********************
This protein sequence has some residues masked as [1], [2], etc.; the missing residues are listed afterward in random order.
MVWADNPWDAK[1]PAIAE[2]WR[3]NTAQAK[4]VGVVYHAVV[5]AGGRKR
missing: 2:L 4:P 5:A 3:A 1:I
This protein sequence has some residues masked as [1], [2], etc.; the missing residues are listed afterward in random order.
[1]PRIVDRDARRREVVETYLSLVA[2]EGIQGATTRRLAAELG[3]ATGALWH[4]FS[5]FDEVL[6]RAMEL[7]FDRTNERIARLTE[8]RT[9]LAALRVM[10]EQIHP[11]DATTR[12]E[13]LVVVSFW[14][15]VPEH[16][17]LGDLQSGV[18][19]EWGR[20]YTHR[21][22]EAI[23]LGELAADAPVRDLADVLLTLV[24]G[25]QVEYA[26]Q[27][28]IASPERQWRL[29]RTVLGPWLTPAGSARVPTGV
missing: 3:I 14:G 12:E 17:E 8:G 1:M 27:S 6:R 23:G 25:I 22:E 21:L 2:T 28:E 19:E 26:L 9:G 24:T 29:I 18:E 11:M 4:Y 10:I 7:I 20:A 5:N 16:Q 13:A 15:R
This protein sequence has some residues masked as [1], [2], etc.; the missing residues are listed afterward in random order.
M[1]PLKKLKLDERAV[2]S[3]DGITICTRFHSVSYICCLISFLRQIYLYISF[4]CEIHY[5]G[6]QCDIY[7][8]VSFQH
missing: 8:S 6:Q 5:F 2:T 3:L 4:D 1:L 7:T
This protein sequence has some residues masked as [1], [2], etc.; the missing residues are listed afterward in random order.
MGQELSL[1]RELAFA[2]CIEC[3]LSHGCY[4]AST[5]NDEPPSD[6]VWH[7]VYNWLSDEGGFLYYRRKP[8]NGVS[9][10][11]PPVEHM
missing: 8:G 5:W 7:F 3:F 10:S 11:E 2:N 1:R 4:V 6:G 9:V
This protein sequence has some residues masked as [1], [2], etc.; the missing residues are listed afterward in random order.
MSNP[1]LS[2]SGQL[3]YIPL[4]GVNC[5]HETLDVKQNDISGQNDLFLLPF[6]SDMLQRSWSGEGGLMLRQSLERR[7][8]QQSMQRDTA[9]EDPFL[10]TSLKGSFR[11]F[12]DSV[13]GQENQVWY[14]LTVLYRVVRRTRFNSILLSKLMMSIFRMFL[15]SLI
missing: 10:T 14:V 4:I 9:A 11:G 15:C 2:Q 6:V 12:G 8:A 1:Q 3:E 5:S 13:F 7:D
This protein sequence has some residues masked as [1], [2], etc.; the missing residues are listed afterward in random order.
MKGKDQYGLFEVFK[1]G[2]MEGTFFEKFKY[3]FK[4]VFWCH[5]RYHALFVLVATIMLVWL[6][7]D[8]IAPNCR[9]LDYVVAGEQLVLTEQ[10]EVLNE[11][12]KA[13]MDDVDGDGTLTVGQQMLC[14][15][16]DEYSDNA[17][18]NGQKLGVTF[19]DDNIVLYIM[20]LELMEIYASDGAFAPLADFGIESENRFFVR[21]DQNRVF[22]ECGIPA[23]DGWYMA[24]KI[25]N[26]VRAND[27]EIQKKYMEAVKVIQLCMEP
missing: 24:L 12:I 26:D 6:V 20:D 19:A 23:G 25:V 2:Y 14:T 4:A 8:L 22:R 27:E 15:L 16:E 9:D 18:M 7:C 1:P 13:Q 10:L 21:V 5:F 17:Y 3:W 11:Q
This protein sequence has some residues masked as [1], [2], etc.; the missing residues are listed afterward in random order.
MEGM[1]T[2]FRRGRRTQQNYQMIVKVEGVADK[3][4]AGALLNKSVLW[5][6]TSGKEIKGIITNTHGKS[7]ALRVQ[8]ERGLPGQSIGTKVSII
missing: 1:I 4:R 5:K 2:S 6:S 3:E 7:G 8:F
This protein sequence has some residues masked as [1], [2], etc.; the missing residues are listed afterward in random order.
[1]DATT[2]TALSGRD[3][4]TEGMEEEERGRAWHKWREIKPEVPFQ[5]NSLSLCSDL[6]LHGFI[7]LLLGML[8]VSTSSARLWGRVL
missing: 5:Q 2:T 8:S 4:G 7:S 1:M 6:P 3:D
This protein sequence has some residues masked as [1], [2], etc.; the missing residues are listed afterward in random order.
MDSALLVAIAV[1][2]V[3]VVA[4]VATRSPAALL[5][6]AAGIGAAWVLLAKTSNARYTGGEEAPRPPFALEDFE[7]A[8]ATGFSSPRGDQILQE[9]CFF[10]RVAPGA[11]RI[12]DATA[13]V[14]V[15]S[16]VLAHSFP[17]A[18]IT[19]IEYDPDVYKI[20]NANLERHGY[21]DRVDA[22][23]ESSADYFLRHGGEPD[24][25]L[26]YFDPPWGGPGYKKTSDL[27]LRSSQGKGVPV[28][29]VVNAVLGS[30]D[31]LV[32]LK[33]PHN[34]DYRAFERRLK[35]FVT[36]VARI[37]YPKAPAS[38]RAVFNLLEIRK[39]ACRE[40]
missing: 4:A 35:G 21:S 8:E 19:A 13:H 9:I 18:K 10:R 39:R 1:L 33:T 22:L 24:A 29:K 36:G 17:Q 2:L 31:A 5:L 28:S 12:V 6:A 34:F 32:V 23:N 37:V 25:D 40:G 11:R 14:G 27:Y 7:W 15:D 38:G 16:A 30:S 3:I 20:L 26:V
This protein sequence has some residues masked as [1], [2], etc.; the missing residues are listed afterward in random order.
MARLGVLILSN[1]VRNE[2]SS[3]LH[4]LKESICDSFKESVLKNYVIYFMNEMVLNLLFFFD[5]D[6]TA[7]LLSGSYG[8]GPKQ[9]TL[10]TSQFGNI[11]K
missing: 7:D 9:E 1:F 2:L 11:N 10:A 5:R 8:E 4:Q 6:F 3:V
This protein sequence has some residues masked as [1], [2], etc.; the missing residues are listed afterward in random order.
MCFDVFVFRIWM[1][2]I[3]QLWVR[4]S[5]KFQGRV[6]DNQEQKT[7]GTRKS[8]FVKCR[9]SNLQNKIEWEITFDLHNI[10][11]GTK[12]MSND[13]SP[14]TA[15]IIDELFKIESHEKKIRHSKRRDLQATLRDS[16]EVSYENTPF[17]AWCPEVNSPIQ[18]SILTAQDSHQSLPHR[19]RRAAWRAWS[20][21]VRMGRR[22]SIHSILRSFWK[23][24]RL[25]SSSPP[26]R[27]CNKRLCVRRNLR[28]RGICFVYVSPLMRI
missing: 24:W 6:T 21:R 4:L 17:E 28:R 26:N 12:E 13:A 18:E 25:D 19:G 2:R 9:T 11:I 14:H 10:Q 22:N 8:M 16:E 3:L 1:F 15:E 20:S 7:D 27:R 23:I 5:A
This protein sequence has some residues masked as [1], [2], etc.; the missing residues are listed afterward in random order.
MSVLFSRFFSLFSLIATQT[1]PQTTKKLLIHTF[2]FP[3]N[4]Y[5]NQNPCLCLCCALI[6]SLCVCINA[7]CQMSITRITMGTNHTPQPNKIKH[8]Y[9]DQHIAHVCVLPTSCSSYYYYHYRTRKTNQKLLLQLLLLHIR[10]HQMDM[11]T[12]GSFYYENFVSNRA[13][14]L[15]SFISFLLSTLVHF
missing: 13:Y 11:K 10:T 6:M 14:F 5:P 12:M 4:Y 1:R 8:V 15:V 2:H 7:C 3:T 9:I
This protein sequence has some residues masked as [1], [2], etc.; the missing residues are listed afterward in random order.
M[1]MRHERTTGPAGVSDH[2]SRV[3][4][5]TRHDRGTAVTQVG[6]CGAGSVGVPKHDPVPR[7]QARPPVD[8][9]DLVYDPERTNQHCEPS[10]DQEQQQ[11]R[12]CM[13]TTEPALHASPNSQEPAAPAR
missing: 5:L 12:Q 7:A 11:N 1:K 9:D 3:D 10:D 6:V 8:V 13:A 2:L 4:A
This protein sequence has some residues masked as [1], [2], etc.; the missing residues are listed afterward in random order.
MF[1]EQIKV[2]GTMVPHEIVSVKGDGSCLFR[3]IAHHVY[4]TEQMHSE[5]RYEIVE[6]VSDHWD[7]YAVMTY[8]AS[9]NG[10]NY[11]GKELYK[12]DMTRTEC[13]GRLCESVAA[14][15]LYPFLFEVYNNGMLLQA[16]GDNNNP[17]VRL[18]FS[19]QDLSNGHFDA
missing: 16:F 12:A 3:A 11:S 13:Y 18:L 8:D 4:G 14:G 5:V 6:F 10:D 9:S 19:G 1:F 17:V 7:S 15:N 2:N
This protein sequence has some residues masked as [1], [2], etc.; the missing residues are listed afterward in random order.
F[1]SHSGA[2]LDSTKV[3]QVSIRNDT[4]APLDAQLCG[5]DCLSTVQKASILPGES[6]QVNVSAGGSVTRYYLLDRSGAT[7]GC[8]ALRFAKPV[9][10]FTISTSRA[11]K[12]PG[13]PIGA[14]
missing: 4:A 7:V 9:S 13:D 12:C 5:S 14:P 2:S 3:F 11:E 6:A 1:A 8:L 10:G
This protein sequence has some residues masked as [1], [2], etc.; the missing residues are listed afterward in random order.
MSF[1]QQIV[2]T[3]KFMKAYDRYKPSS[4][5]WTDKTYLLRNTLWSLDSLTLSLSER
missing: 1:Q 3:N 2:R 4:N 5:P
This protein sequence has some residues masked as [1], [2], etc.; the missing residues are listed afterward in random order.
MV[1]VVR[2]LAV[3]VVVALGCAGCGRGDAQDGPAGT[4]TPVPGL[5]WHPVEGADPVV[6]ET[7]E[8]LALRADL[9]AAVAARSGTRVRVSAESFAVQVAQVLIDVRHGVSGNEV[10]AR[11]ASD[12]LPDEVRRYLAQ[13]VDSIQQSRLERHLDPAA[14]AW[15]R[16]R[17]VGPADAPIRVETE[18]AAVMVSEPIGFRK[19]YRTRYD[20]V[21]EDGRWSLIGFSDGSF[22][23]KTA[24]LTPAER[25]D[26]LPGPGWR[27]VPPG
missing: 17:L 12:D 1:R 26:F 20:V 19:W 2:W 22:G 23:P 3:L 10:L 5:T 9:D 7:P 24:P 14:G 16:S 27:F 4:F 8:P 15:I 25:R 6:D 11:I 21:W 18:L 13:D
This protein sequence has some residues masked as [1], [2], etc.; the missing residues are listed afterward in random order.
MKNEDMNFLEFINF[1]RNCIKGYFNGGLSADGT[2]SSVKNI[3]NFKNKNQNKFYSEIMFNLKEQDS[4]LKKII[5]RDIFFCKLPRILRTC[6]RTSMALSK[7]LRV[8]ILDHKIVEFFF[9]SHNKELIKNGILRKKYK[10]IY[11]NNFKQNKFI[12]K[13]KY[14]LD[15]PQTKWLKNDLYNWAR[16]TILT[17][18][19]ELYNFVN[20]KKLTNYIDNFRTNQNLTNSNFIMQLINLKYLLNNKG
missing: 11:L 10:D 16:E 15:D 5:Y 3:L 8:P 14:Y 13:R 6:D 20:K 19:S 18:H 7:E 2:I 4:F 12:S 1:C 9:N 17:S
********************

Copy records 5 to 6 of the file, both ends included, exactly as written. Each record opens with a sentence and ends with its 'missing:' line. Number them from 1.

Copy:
This protein sequence has some residues masked as [1], [2], etc.; the missing residues are listed afterward in random order.
MSNP[1]LS[2]SGQL[3]YIPL[4]GVNC[5]HETLDVKQNDISGQNDLFLLPF[6]SDMLQRSWSGEGGLMLRQSLERR[7][8]QQSMQRDTA[9]EDPFL[10]TSLKGSFR[11]F[12]DSV[13]GQENQVWY[14]LTVLYRVVRRTRFNSILLSKLMMSIFRMFL[15]SLI
missing: 10:T 14:V 4:I 9:A 11:G 15:C 2:Q 6:V 12:G 8:A 1:Q 3:E 5:S 13:F 7:D
This protein sequence has some residues masked as [1], [2], etc.; the missing residues are listed afterward in random order.
MKGKDQYGLFEVFK[1]G[2]MEGTFFEKFKY[3]FK[4]VFWCH[5]RYHALFVLVATIMLVWL[6][7]D[8]IAPNCR[9]LDYVVAGEQLVLTEQ[10]EVLNE[11][12]KA[13]MDDVDGDGTLTVGQQMLC[14][15][16]DEYSDNA[17][18]NGQKLGVTF[19]DDNIVLYIM[20]LELMEIYASDGAFAPLADFGIESENRFFVR[21]DQNRVF[22]ECGIPA[23]DGWYMA[24]KI[25]N[26]VRAND[27]EIQKKYMEAVKVIQLCMEP
missing: 24:L 12:I 26:D 6:V 20:D 19:A 23:G 25:V 2:Y 14:T 4:A 8:L 22:R 27:E 15:L 16:E 9:D 18:M 7:C 1:P 13:Q 10:L 21:V 5:F 17:Y 3:W 11:Q